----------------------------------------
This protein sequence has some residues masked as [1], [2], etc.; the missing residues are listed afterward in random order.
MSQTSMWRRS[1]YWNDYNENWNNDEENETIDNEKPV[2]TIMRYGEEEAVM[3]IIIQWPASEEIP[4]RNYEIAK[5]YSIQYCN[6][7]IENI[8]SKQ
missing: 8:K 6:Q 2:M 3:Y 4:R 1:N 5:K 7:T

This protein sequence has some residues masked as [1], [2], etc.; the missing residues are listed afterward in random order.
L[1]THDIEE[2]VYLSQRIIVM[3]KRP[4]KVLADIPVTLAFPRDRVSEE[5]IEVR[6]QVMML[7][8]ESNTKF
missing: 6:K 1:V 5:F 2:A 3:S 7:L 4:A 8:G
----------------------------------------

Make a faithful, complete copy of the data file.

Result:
This protein sequence has some residues masked as [1], [2], etc.; the missing residues are listed afterward in random order.
MSQTSMWRRS[1]YWNDYNENWNNDEENETIDNEKPV[2]TIMRYGEEEAVM[3]IIIQWPASEEIP[4]RNYEIAK[5]YSIQYCN[6][7]IENI[8]SKQ
missing: 8:K 6:Q 2:M 3:Y 4:R 1:N 5:K 7:T

This protein sequence has some residues masked as [1], [2], etc.; the missing residues are listed afterward in random order.
L[1]THDIEE[2]VYLSQRIIVM[3]KRP[4]KVLADIPVTLAFPRDRVSEE[5]IEVR[6]QVMML[7][8]ESNTKF
missing: 6:K 1:V 5:F 2:A 3:S 7:L 4:A 8:G